Brooks is part of a Hawkeye senior class that also includes Thomas Gilman (125 pounds), Cory Clark (133), Phillip Laux (133), Topher Carton (141), and Alex Meyer. That group combined for 117 wins and an 84.8 winning percentage last season, with Gilman, Clark, Meyer, and Brooks competing in the NCAA Championships.
“I think this can be one of the best teams we have had in a while,” Brooks said. “We have a good group of older leaders, solid core group of guys, and then some young guys that will battle it out for spots. I think this team has a ton of potential.”
Brooks backed up Ethen Lofthouse during his first two seasons in the Dan Gable Wrestling Complex. He was 19-9 wrestling unattached as a true freshman in 2012-13, placing second at the UNI, Roger Denker, and Grand View opens.
As a redshirt freshman, Brooks was 18-7 and won 7-of-10 dual matches. During his sophomore season, Brooks was 29-7 (14-3 in duals), placing third at Midlands Championships, third at Big Ten Championships, and advancing to the NCAA Championships, where he went 2-2 and missed the award’s stand.
A season ago, Brooks won his first 13 matches and finished 27-6 (15-2 in duals). He won a Big Ten championship and placed eighth at the NCAA Championships.
“If I can open up matches and make it less about strategy and more about pure wrestling, I think I have a good shot against anybody,” Brooks said. “I can still hold it wide open and not be crazy about it. I can keep a high pace and have an attack mindset without endangering myself.”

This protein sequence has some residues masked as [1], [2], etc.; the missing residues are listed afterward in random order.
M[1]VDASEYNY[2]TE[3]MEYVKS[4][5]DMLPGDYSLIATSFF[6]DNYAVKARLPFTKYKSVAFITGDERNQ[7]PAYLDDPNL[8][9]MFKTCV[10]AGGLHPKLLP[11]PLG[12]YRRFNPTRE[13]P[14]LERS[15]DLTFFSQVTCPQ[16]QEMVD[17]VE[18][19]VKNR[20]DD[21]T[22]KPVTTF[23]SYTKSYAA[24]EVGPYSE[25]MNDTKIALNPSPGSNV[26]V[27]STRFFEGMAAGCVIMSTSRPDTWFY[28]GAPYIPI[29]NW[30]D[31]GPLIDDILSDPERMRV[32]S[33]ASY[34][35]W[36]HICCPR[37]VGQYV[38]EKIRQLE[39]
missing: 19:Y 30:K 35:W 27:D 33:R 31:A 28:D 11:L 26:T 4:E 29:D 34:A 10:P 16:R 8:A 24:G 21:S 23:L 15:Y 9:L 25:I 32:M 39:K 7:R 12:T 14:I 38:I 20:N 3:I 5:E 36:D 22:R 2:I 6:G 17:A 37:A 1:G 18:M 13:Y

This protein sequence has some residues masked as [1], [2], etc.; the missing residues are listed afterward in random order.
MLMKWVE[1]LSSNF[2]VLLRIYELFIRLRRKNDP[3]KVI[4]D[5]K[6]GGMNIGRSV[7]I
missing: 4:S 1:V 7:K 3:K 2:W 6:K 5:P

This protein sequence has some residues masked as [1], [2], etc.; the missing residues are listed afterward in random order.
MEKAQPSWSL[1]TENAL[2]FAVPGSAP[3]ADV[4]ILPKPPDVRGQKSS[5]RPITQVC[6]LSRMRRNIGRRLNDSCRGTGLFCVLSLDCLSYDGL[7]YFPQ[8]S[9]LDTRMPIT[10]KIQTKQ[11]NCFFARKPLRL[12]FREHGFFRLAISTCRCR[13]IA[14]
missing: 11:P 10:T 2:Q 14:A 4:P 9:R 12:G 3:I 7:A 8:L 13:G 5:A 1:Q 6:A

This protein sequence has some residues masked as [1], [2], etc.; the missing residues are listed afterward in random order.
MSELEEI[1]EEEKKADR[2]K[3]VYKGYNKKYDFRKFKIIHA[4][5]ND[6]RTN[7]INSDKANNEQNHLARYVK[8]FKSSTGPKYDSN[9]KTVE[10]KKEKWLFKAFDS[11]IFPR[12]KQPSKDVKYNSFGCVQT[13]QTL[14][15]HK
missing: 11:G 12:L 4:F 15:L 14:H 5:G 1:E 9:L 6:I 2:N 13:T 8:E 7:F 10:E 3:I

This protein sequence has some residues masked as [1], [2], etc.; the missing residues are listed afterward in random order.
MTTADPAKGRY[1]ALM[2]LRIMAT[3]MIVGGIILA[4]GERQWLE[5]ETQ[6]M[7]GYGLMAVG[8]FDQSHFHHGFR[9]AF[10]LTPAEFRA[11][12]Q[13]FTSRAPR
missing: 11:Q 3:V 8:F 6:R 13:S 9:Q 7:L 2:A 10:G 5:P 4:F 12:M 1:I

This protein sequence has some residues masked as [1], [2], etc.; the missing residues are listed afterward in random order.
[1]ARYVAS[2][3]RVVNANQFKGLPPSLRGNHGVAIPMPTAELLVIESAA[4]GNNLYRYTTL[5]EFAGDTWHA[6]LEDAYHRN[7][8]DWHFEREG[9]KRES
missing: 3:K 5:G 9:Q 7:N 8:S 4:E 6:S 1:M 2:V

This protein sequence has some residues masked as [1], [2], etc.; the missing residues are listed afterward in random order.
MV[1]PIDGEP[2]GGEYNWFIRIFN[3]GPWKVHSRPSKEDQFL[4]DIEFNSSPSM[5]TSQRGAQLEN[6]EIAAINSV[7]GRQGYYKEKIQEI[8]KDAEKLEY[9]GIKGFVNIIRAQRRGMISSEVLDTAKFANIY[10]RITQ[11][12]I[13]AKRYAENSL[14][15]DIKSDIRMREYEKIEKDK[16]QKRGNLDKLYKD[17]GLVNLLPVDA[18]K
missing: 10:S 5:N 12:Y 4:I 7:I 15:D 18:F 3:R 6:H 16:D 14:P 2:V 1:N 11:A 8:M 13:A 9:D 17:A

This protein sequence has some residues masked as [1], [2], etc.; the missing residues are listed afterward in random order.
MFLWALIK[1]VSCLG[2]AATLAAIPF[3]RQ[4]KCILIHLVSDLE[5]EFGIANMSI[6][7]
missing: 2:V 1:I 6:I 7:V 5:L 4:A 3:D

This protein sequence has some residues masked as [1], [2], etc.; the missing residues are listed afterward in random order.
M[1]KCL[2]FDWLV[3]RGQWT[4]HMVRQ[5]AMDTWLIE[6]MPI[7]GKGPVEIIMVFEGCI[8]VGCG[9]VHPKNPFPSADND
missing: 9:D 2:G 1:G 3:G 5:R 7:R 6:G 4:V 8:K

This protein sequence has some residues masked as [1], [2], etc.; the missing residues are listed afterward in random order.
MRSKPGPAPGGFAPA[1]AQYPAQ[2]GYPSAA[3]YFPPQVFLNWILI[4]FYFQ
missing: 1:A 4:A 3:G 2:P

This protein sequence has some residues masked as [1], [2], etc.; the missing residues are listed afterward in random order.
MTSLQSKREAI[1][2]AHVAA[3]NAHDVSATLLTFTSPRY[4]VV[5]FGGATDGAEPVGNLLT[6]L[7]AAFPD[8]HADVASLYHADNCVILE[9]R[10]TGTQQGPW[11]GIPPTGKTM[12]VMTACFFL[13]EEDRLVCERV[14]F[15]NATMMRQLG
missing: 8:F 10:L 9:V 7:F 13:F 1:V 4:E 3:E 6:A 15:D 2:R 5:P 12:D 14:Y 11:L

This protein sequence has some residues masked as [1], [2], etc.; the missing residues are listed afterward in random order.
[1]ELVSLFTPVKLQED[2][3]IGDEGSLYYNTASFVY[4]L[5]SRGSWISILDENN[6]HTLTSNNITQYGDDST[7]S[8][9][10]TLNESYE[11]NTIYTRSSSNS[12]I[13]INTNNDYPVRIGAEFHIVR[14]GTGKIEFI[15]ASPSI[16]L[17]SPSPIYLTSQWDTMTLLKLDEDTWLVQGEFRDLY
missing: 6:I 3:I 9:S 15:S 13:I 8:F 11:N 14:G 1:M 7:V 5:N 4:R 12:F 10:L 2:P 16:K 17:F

When the goal is a national championship, being prepared to compete on the back side of a bracket can seem like an afterthought. At nationals in 2015, Brooks won his first two matches, then dropped two in a row; in 2016, he again won his first two, then closed with a 1-3 record.
“Even if you don’t end up in the finals, you have to gut it out,” Brooks said. “It’s hard when you don’t get to where you want and then treat them the same, but every match is as important as if you are on the winning side of the bracket.”
An interview Brooks did with BTN after winning the Big Ten Championship went viral. Brooks defeated Nebraska’s T.J. Dudley, 6-4, and moments later he said:
“I think these fans respond to a good haircut, so I made sure I had it fluffed and feathered the right way and I think the fans saw my hard work,” Brooks said. “You can’t grow a great mullett in a day, you can’t win a Big Ten title in a day.”
Brooks said he would have traded the Big Ten title he won March 6 for an NCAA title 13 days later.
“If I sit back and start resting on what I have already won, then I don’t think that is conducive to winning a national title,” Brooks said.
As for his hairstyle? When practice began Oct. 10, his hair was trimmed short.
“There are still six months until nationals. A lot can happen,” Brooks said.
He was referring to the length of his hair. But Brooks could have been talking about the twists and turns of a Big Ten wrestling season.